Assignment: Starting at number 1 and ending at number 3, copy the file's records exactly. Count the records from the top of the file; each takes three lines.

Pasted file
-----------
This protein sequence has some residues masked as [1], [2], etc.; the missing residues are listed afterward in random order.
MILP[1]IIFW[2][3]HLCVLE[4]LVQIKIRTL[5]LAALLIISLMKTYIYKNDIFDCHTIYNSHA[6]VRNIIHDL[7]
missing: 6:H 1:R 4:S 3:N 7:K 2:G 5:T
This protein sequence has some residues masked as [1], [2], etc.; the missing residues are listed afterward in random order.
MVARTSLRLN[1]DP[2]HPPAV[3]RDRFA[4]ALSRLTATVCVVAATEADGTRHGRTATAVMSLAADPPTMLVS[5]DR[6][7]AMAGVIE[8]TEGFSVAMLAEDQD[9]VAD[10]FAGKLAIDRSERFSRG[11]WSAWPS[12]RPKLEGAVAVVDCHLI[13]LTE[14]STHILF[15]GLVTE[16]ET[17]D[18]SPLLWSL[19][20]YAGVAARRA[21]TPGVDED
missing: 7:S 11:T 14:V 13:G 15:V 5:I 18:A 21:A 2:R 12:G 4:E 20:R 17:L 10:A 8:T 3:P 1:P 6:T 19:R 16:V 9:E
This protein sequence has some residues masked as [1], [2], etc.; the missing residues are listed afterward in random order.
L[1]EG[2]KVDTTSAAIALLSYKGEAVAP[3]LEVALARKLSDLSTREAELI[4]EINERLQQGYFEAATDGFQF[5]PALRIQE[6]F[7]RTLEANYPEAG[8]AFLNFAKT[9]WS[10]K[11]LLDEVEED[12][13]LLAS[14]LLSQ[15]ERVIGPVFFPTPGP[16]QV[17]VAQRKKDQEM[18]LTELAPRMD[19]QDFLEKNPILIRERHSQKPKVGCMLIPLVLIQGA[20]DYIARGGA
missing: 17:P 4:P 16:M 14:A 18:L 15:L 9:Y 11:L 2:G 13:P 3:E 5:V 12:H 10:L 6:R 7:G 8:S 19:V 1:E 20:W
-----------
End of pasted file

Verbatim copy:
This protein sequence has some residues masked as [1], [2], etc.; the missing residues are listed afterward in random order.
MILP[1]IIFW[2][3]HLCVLE[4]LVQIKIRTL[5]LAALLIISLMKTYIYKNDIFDCHTIYNSHA[6]VRNIIHDL[7]
missing: 6:H 1:R 4:S 3:N 7:K 2:G 5:T
This protein sequence has some residues masked as [1], [2], etc.; the missing residues are listed afterward in random order.
MVARTSLRLN[1]DP[2]HPPAV[3]RDRFA[4]ALSRLTATVCVVAATEADGTRHGRTATAVMSLAADPPTMLVS[5]DR[6][7]AMAGVIE[8]TEGFSVAMLAEDQD[9]VAD[10]FAGKLAIDRSERFSRG[11]WSAWPS[12]RPKLEGAVAVVDCHLI[13]LTE[14]STHILF[15]GLVTE[16]ET[17]D[18]SPLLWSL[19][20]YAGVAARRA[21]TPGVDED
missing: 7:S 11:T 14:V 13:G 15:V 5:I 18:A 21:A 2:R 12:G 4:E 20:R 17:L 10:A 8:T 3:P 1:P 6:T 19:R 16:V 9:E
This protein sequence has some residues masked as [1], [2], etc.; the missing residues are listed afterward in random order.
L[1]EG[2]KVDTTSAAIALLSYKGEAVAP[3]LEVALARKLSDLSTREAELI[4]EINERLQQGYFEAATDGFQF[5]PALRIQE[6]F[7]RTLEANYPEAG[8]AFLNFAKT[9]WS[10]K[11]LLDEVEED[12][13]LLAS[14]LLSQ[15]ERVIGPVFFPTPGP[16]QV[17]VAQRKKDQEM[18]LTELAPRMD[19]QDFLEKNPILIRERHSQKPKVGCMLIPLVLIQGA[20]DYIARGGA
missing: 17:P 4:P 16:M 14:A 18:L 15:L 9:Y 11:L 2:G 13:P 3:E 5:V 12:H 10:L 6:R 7:G 8:S 19:V 1:E 20:W